Friday, August 26, 2005

The proviso

Vexed issues concerning the application of s 385(1) of the Crimes Act 1961 are on the way to being resolved as a result of the Supreme Court’s decision in Sungsuwan v R [2005] NZSC 57 (25 August 2005).

Issues have concerned the power of appellate courts to disallow appeals against conviction if, notwithstanding that there had been, for example (s 385(1)(c)) a miscarriage of justice at trial, that miscarriage was not "substantial": the proviso to s 385(1). When is a miscarriage of justice "substantial"?

In Sungsuwan the appeal was based on alleged misconduct of counsel at the trial, in failing to adduce evidence that, it was claimed, would have supported the defence, from two prosecution witnesses. The Supreme Court unanimously held that the verdict was safe and that there was no miscarriage of justice in the conviction. Three judgments were delivered: individually by Elias CJ and Tipping J, and jointly by Gault, Keith and Blanchard JJ (delivered by Gault J).

Elias CJ held that it would be unlikely to be appropriate to apply the proviso where a miscarriage of justice in terms of s 385(1)(c) is made out (para 6).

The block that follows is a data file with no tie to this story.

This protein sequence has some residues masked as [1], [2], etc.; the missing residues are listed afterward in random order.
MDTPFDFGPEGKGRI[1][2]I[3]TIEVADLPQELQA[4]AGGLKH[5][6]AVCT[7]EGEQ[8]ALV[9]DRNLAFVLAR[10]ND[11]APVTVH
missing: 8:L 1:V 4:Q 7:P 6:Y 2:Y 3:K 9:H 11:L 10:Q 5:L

Tipping J was firmer on this point, holding that in cases coming within s 385(1)(a) and (c) the proviso was fused with the error, in the sense that there was no need to apply the proviso once the error had been established (para 113). At this point, Tipping J footnotes R v McI [1998] 1 NZLR 696 (CA), illustrating that there was a degree of "awkwardness" in the relation between para (c) and the proviso. In that case, delivering the majority judgment of himself and Keith J, Tipping J had not gone so far as to separate para (c) from the application of the proviso, and had held that before the proviso could be applied, the Court "must be sure that the jury would without doubt have convicted had the matters giving rise to the initial miscarriage of justice not been present" (p 712, line 22). There are two points here worth noting.